One common (and controversial) way that people are first exposed to the nude body is seeing their parents naked. Often, parents share a nude moment with their kids as a way to bring connection, as well as educate them on how the body evolves as you grow older. Although this practice may not be for everyone, two concerns that are expressed are the awkwardness of it all, and the process of establishing boundaries. According to a pros and cons list of parental nudity made by Healthline Media, “You might get questions about the ‘fur’ down there, or why certain body parts are ‘floppy’, it will likely take you off-guard and make you blush.” Reactions to comments like these are normal, especially when it comes from a kid who is fresh to the world. These comments are made not out of harm, but out of wanting to learn. 

As for boundaries, healthline focuses on the teaching of children about nudity with this method when they’re the opposite sex due to possible “dynamics” developing. While personally, the thought of seeing any of my parents naked is not preferred in the slightest, the assumption of a dynamic developing not only sexualizes parental relationships (teaching that adults are predatory to children only when they’re the opposite sex), but it also blocks the teaching of boundaries when it comes to how we interact with different bodies, and the teaching of continuing to have love for your body as it ages. Drake has developed this love for the aging process through artwork she did of the busts of her sister, mother and grandmother: “…the process was incredibly cathartic… It helped me see how my body would look when I aged and prepare for that with love and excitement, instead of the dread we are taught to feel about weight gain, gray hair, wrinkles. If I’m honest, wrinkles are the most fun to paint.”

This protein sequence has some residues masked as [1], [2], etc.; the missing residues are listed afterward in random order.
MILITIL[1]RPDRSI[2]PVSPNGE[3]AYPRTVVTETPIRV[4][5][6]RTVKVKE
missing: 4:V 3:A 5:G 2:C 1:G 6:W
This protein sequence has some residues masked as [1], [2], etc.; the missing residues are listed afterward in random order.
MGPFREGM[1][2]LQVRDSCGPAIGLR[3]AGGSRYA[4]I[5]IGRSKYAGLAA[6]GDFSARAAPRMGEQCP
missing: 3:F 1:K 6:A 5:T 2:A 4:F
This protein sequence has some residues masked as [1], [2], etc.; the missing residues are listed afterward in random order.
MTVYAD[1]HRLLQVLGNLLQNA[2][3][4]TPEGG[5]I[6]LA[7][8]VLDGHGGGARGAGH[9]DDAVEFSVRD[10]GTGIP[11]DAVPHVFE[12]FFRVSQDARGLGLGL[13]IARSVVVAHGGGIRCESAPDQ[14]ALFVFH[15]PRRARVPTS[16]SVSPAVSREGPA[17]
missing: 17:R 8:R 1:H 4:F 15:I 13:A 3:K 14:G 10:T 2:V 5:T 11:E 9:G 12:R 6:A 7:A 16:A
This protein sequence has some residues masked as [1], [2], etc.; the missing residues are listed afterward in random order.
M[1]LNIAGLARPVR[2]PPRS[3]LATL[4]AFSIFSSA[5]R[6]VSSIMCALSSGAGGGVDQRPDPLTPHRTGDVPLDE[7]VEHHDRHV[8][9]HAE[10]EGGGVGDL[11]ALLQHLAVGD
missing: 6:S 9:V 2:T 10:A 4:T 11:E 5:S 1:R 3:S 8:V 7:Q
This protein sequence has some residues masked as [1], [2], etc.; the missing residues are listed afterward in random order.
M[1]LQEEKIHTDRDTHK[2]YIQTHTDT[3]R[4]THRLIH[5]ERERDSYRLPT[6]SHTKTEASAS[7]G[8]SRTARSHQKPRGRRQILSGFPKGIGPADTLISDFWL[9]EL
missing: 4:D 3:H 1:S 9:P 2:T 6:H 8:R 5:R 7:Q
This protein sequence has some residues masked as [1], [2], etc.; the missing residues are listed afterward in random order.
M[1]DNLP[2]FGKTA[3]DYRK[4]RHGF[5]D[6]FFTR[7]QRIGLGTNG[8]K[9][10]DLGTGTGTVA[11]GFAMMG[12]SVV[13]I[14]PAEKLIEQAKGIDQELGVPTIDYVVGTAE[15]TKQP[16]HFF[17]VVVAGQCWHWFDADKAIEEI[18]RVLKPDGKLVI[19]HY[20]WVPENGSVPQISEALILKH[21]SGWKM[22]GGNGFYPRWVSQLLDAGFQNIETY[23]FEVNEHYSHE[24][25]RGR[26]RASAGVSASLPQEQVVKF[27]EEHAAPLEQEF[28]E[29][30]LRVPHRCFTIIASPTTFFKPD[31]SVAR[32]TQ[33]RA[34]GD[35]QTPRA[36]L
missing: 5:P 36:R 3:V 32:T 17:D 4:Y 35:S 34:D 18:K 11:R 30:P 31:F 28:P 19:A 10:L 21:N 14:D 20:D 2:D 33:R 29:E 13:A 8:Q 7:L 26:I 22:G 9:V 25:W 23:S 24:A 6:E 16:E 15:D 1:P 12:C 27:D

Continuing to define the naked body as a place of lustful sex divides us from what our bodies are meant to truly teach us about each other as a human race: we are always changing. Whether it be gaining extra rolls on your back, or extra hair growing on your stomach, the body is nothing more than a palace of education seeking compassion and leeway from the brain that lives above it. The body is so much more than an entity for reproduction, and when nudity is stigmatized to be just that, it blocks our mind from bringing said compassion to nude bodies as a whole. When talking about her early stages of creating nude art, Drake wrote, “When I was making nude art as a minor there was some pushback from my peers about it being pornography.” She continues by saying, “there needs to be a distinction made between the nude body as a sexual object and the nude body as simply a body. At that time I was painting myself and my friends nude and it was a really healing process for me because it normalized things I felt self conscious about and feared nobody else had.” 

So, how can we, as a society, destigmatize the naked body? While there is no concrete answer to this question considering that our nude bodies are a private thing for most of us, one way we can naturalize being naked is expanding our narrative on nudity. The nude body we see everywhere (sexual or not) is surrounded around being palatable to society’s standards of what is desirable,with a focus on what women’s bodies are desirable to the male gaze.  

So, as I, and everyone else who lives on this earth continue to flow through our bodily milestones, keep in mind that the nude body is nothing more than the natural place our soul resides in to physically live and grow to our fullest naked potential.